When it comes to stories of adult siblings, cinema tends to remain overwhelmingly gender-divided. Great films about brotherly love and sisterly strife (or, of course, vice versa) are plentiful, but tender brother-sister studies are a rarer breed. “My Little Sister,” then, is a welcome, warm-hearted addition to the ranks of “You Can Count on Me,” “The Savages” and various films that don’t star Laura Linney: a modestly scaled, intimately observed domestic drama that doesn’t reinvent any wheels in its portrayal of family frictions, midlife ennui and the anguish of terminal illness, but handles all this potentially sticky material with clear-eyed (and finally, when required, somewhat moist-eyed) grace. Not that you’d expect cheap sentiment with redoubtable stars Nina Hoss and Lars Eidinger as the siblings in question: In addition to bolstering its European distribution potential, their beautifully matched performances lend this quiet Swiss production a necessary bit of flint throughout.
“My Little Sister” is the second narrative film from writer-directors Stéphanie Chuat and Véronique Reymond, and the first since 2010’s similarly intimate, unassuming “The Little Bedroom,” which was Switzerland’s official Oscar submission that year. (It would not be surprising to see their latest, boosted by its Berlinale competition slot, similarly selected.) Both working actors, the duo have also worked extensively in documentary over the last decade, and the new film feels the benefits of both those qualifications. This is bright, unaffected naturalism with a fluidly roving camera, but also a generous regard for its ensemble, as befits a film affectionately embedded in the Berlin theater scene.
The “little sister” in question is Lisa Nielsen (Hoss), a gifted playwright from Berlin who has largely shelved her artistic ambitions, following her husband Martin (Jens Albinus) to a lucrative but unfulfilling teaching job at an upper-crust boarding school in the Swiss ski resort of Leysin. She’s all of two minutes younger than her twin brother Sven (Eidinger), though they agree that those two minutes feel like a lot. A celebrated gay stage actor who has lived life a little larger than Lisa, he’s the dominant figure in what is nonetheless a mutually protective and collaborative relationship: She’s created roles for him in the past, though they haven’t been entirely in sync since she moved a country away and stopped writing.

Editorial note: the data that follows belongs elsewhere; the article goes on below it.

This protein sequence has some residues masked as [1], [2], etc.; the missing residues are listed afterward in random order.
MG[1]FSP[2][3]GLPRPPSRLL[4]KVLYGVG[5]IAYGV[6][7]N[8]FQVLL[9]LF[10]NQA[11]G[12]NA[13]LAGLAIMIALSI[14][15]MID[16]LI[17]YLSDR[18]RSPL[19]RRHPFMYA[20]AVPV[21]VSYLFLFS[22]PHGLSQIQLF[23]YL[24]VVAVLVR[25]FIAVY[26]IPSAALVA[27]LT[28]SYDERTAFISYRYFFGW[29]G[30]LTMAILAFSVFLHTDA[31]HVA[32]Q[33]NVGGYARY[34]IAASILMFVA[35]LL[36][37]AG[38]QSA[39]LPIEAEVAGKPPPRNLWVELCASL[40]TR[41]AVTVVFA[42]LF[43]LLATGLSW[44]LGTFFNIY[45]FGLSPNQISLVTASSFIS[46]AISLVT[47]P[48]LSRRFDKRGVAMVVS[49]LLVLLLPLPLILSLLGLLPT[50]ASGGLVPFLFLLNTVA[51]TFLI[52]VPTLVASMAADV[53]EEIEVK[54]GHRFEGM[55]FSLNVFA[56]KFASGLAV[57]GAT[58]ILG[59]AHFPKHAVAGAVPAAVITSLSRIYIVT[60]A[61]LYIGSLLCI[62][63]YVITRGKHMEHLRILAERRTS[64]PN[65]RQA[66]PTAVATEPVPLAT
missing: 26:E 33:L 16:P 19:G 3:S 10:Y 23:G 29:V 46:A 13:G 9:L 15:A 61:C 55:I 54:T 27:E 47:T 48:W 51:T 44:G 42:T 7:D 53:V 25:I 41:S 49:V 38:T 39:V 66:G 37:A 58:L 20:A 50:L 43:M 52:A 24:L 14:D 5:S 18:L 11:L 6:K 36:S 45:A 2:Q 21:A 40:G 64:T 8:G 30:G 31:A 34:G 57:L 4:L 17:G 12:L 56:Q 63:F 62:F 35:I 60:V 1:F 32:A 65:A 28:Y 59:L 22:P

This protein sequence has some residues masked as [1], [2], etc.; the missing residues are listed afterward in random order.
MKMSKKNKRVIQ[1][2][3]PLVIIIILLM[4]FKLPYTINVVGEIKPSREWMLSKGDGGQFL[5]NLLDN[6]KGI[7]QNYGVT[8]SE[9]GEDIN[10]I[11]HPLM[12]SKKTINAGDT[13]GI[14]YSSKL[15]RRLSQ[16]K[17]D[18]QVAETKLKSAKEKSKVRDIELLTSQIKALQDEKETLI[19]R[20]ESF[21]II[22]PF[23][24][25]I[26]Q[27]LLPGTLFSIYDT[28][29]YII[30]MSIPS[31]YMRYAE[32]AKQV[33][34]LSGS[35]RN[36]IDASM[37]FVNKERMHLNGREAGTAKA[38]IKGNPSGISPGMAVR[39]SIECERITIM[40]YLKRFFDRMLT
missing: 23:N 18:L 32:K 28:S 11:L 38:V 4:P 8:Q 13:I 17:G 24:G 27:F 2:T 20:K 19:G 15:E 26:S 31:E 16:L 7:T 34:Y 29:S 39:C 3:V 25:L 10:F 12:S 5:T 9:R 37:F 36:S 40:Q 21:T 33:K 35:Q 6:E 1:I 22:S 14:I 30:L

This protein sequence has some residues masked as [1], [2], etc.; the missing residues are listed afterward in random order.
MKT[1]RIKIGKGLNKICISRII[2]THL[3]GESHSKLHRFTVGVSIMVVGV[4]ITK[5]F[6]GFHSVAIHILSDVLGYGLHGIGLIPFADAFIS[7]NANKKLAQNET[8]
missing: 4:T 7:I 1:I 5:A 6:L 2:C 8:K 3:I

But with Sven recently diagnosed with aggressive leukemia, Lisa is determined to make up for lost time and closeness — first through a bone marrow transplant that may or may save his life, but also with repeated attempts to rekindle his stalled acting career, firmer than anyone else in her conviction that he’ll survive stronger than ever. So she bypasses their well-meaning but less understanding mother Kathy (a lovely Marthe Keller, bringing notes of forlorn comedy to this family crisis) to stage-manage Sven’s recovery in Switzerland, a single-minded objective that allows her to set aside the plainly widening cracks in her marriage.
Hoss, a master in the fine art of playing women who lie to themselves, isn’t on her most intense or severe form here, instead finding in Lisa an apt balance of harried vulnerability and somewhat desperately determined hopefulness: her face set in a soft mask that occasionally cracks with little spasms of bulging-eyed exasperation, or surging fear of the worst. When she finally breaks down, in an exquisitely built and morosely funny scene, it’s to ineffectively smash a child’s scooter against a recycling bin: Sure enough, Lisa can write rage better than she can act it.
Eidinger, for his part, resists weepy cliché in his portrait of a cancer patient frankly too exhausted to rage against the dying of the light, but sorely piqued at his own body’s betrayal. Credit makeup artists Marc Hollenstein and Barbara Grundmann for not making Sven one of those gently pallid terminal disease victims you only see in the movies: Every inch of his physique looks aggravated and fragile, with Eidinger’s gnarled, slowed body language charting the rise and fall of his spirit. As twins, meanwhile, he and Hoss casually reflect each other’s tics and mannerisms while occasionally glancing at each other with an anxious blankness, as if having stumbled upon a glitch in their hitherto perfect mutual intuition.
Save for one briefly vertiginous paragliding scene that represents the film’s grandest cinematic gesture, Chuat and Reymond’s direction is delicate and unobtrusive, in tune with their calmly deep-digging actors. Musical cues are mostly tactful, with even the somewhat literal usage of the Brahms lied “Schwesterlein” (the film’s original German-language title, translating as “Little Sister”) fitting its character application. Resisting oppressively glum atmospherics as the situation darkens, DP Filip Zumbrunn seeks airy, lemony daylight throughout — nodding to a world getting on with things even when, for our put-upon siblings, the clock seems to stop.